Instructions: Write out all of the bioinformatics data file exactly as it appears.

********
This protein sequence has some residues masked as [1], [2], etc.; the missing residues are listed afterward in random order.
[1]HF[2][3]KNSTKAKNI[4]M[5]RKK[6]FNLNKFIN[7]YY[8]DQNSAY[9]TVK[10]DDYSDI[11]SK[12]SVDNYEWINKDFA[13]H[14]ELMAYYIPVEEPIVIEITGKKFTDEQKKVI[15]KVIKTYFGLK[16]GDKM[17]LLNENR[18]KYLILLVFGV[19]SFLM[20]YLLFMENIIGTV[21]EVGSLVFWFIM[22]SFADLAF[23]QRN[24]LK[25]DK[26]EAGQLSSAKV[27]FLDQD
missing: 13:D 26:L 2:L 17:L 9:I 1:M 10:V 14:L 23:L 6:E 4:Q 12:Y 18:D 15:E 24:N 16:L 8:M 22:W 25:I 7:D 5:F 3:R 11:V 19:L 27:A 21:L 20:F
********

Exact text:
This protein sequence has some residues masked as [1], [2], etc.; the missing residues are listed afterward in random order.
[1]HF[2][3]KNSTKAKNI[4]M[5]RKK[6]FNLNKFIN[7]YY[8]DQNSAY[9]TVK[10]DDYSDI[11]SK[12]SVDNYEWINKDFA[13]H[14]ELMAYYIPVEEPIVIEITGKKFTDEQKKVI[15]KVIKTYFGLK[16]GDKM[17]LLNENR[18]KYLILLVFGV[19]SFLM[20]YLLFMENIIGTV[21]EVGSLVFWFIM[22]SFADLAF[23]QRN[24]LK[25]DK[26]EAGQLSSAKV[27]FLDQD
missing: 13:D 26:L 2:L 17:L 9:I 1:M 10:V 14:L 23:L 6:E 4:Q 12:Y 18:D 15:E 24:N 16:L 8:M 22:W 25:I 7:D 5:F 3:R 11:V 19:L 27:A 21:L 20:F